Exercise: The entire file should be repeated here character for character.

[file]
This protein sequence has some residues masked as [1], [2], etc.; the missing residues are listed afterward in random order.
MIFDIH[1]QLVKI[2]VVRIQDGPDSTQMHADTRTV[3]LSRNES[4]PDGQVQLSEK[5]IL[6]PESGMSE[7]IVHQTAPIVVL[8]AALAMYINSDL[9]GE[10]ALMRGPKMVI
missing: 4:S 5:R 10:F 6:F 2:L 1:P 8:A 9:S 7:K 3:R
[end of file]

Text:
This protein sequence has some residues masked as [1], [2], etc.; the missing residues are listed afterward in random order.
MIFDIH[1]QLVKI[2]VVRIQDGPDSTQMHADTRTV[3]LSRNES[4]PDGQVQLSEK[5]IL[6]PESGMSE[7]IVHQTAPIVVL[8]AALAMYINSDL[9]GE[10]ALMRGPKMVI
missing: 4:S 5:R 10:F 6:F 2:L 1:P 8:A 9:S 7:K 3:R